Wednesday round-up


  • Writing for the blog of the National Conference of State Legislatures, Lisa Soronen discusses the State and Local Legal Center’s amicus brief in Luis v. United States, which “argues that if someone has spent or hidden their ill-gotten gain but has additional assets untainted by their crime, the government should be able to freeze the untainted assets.”
  • At ars technica, Joe Mullin discusses Monday’s grants in a pair of patent damages cases; he observes that a “string of Supreme Court patent decisions over the past several years has gone generally in favor of defendants, making it harder for patent holders to win cases and collect large damages.”
  • Natalie Kitroeff of Bloomberg News reports that “a 57-year-old recovering alcoholic who has been convicted on misdemeanor victim intimidation and domestic abuse” may “be the person with the best shot at upending the way U.S. courts treat student debt for bankrupt borrowers.”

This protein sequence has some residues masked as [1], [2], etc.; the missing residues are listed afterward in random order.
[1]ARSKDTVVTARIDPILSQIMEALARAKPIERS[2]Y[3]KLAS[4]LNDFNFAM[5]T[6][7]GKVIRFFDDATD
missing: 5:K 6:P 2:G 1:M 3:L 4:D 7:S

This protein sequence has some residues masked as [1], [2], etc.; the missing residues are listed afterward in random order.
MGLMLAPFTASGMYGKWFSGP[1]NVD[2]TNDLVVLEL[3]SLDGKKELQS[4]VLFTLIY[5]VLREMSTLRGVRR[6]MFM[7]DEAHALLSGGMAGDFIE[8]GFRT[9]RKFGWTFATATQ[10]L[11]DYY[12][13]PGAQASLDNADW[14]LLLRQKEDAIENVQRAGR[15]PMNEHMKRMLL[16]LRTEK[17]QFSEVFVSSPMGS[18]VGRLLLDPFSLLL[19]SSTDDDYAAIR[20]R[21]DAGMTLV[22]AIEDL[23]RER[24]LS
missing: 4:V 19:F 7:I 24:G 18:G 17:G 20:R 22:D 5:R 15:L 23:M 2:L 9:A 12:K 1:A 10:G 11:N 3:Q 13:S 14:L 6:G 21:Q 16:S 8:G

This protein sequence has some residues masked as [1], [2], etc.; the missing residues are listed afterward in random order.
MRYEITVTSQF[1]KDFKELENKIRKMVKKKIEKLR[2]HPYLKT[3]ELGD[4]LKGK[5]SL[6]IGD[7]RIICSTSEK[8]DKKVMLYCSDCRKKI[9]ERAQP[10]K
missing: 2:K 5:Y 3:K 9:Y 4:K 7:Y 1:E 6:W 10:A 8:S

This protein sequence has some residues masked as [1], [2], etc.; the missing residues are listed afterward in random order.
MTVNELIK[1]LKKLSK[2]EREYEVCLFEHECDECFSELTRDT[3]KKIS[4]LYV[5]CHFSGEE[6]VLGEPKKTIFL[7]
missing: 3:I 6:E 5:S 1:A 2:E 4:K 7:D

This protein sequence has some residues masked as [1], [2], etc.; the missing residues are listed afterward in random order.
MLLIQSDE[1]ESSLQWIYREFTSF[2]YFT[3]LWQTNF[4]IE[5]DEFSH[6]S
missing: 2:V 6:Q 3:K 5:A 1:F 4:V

• The NFIB’s blog discusses the group’s amicus brief, in which it urges the Court to review a challenge to San Jose’s affordable housing mandate.
  • At, Damon Root urges the Court to review “a challenge to a regulatory rule promulgated by the Connecticut Dental Commission forbidding non-dentists from shining low-powered LED lights into the mouths of paying customers during the course of teeth-whitening services.”
  • At New Private Law, Greg Klass continues his analysis of DIRECTV v. Imburgia.

[Disclosure: Goldstein & Russell, P.C., whose attorneys contribute to this blog in various capacities, is among the counsel to the respondents in DIRECTV. However, I am not affiliated with the firm.]

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